What is going on in Washington is more of a political charade than real budget negotiations; albeit, it is a distraction from the real structural problems created from a two decade period of credit-fuelled surges in consumption. That being said, with financial markets taking a very immediate focus on the outlook of the US economy, investors are looking past this political uncertainty and for a deal to arise because they know, that inevitably, this will be resolved. That is why, despite equities only falling off marginally, the financial markets have underreacted to the developments of a government shutdown.
A lot of fear and focus is going into what will happen if the US were to actually default on its debt, but investors are seeing past this commentary because as of this point it is far too premature. The Obama Administration, through Jack Lew and the US Treasury, has done a good job fear mongering investors of the devastating effects of US default. It is also fair to say that the financial media has played a role in perpetrating this message. This, however, is only a bargaining chip at the Obama Administration’s disposal to lead voters to associate blame for this whole debacle on the Republicans and their members in Congress. And while they very well might be able to play this game of politics with the general public, it is evident over the last week that investors are yet to react.
Equities markets slipped at the beginning of the week, which was prompted by the government shutdown. This reflects some 800,000 government employees that were furloughed or temporarily laid off because their respective government agencies are not in operations. IHS Global Insight, a consulting firm, estimates the cost to be 300 million dollars a week in lost productivity to the US economy. Other analysts calculate it to shaving a tenth of a percentage point off Q4 GDP growth for every week that the government is shutdown. Obviously, in the near term, that number is of little significance, but it could very well have an impact depending on how long this shutdown is sustained.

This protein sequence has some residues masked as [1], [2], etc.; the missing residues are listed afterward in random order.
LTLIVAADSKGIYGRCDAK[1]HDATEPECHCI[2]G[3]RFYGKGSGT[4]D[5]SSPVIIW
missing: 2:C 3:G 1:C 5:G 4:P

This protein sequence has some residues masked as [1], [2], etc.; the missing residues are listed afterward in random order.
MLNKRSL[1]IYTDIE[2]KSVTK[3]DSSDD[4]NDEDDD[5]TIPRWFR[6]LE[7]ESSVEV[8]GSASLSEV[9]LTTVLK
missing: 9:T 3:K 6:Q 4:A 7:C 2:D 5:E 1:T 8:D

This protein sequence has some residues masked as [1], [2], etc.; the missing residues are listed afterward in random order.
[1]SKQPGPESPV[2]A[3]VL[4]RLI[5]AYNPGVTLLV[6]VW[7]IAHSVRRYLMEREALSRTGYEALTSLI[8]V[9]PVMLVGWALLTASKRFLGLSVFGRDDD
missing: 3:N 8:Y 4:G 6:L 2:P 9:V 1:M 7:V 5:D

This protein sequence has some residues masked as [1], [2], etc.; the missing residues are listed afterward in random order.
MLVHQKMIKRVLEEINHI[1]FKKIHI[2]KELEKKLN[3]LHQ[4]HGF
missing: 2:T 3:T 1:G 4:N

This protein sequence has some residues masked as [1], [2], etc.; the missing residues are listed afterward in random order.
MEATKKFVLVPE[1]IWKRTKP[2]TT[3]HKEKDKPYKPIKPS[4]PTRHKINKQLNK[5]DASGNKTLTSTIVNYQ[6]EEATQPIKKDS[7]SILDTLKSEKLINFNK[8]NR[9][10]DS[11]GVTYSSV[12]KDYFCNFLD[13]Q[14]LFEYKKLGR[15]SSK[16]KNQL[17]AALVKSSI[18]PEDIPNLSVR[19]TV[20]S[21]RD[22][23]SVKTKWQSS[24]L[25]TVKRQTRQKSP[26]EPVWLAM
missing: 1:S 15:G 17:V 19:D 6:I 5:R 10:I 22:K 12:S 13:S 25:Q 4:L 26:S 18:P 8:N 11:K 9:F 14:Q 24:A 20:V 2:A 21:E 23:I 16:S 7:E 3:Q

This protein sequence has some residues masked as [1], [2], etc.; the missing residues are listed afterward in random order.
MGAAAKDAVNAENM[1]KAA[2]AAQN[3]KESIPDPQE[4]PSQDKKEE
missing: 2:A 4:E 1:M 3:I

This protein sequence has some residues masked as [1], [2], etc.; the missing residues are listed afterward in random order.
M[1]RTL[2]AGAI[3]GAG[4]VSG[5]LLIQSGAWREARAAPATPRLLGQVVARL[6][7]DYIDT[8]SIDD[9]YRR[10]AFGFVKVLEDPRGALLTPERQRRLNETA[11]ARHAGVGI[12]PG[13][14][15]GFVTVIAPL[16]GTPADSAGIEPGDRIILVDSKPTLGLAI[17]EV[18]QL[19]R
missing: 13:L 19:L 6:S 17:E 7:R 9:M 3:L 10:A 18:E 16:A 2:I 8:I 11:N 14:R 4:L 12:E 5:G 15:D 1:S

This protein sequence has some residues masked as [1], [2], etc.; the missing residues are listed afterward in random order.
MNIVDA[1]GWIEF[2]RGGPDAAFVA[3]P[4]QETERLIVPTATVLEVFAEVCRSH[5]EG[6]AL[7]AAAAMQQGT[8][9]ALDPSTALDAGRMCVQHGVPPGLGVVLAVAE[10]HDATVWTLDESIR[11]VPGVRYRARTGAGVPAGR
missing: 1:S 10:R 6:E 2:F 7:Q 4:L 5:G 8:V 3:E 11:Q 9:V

What this means, though, is that US economy will suffer in the fourth quarter because of the brutality of their government, and that is the single greatest consequence of this government shutdown. Any market reaction to a US default will be short lived, because at this point their Treasury will not default. The US Treasury sees annual revenues between 16 and 20 percent of GDP, and interest payments on their debt amount to about 2.5 percent of their GDP annually. In the extreme scenarios where Congress fails to implement measures to raise the debt ceiling, the Treasury, for a short period of time, would still be able to make interest payments to their creditors.
The problem with this debate goes beyond the logistics of whether or not the US will satisfy debt payments; moreover, it should be focused on how the biggest impediment to the US economic recovery has been the US Government. It is inevitable we are entering a transition of deleveraging as a result of how much debt has been incurred by the world’s economic superpowers. And with that deleveraging means moderation and repression both individually and from the provisions of government. What it should not mean is halt to economic activity when governments lack the ability to show leadership and implement constructive policy.